Metering of energy consumed continues to be a requirement, with a new rule that ‘output of any renewable electrical energy generation system is to be separately monitored’. The methods for monitoring are set out in CIBSE’s TM39: Building Energy Metering 2009.

Fig. 2 : The five criteria for Part L2B Compliance

The elephant in the room

It is widely accepted that if the UK is to meet it’s emissions reduction aspirations, there is a need to address the performance of existing buildings.

Under Part L2B: Existing non-domestic Buildings, the basic principle for existing buildings continues to be that whenever building work is carried out, elements of this work should meet certain minimum standards. There is no CO2 target given, except for very large extensions to existing buildings. However, when carrying out building works, there is a requirement to make additional improvements to the fabric and services of the whole building to improve its energy consumption, and ensure the building complies with Part L.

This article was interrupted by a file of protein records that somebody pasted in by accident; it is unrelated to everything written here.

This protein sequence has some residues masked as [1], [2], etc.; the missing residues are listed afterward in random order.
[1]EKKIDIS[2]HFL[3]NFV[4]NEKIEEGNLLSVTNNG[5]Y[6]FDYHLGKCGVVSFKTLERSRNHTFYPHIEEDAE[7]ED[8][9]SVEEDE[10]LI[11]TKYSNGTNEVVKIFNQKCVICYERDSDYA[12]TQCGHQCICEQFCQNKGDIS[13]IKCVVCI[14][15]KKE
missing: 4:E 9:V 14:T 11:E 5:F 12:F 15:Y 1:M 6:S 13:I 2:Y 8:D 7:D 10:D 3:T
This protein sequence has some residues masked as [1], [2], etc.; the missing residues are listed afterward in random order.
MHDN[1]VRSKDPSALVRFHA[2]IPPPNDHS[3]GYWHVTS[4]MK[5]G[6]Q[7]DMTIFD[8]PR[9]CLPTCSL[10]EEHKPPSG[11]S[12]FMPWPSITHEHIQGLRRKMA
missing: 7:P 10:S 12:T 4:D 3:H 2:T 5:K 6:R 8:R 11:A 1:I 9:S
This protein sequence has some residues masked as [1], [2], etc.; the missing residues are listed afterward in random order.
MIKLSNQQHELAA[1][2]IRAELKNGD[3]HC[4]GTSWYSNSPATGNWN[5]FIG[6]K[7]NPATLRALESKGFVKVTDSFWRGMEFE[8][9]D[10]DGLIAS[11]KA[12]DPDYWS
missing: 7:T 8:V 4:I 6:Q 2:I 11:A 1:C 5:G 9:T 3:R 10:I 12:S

The factors that trigger these consequential improvements are the same as for Part L 2006. Part L 2010 documentation states that the improvements should be ‘practical and economically feasible’, and sets out examples of these. Potential improvements include upgrading heating, cooling or air handling systems that are more than fifteen years old; or installing energy metering.


The new regulations will provide an incremental improvement on the performance of new buildings, with the aim of reducing carbon emissions by 25% compared with 2006 values. Lessons have been learnt from the experience in applying previous regulations, resulting in a more representative benchmarking procedure whilst enhancing the opportunities for measurable innovation.

By providing greater emphasis on properly informed building commissioning and operation, and through evidencing actual building performance, the actual outcomes may have more chance of meeting the aspirations set in the virtual world of computer models. Time (and practice) will tell if this increment is enough in the quest for 2019 ‘zero carbon’.

© Tim Dwyer

With thanks to Mitsubishi Electric for providing material for this article.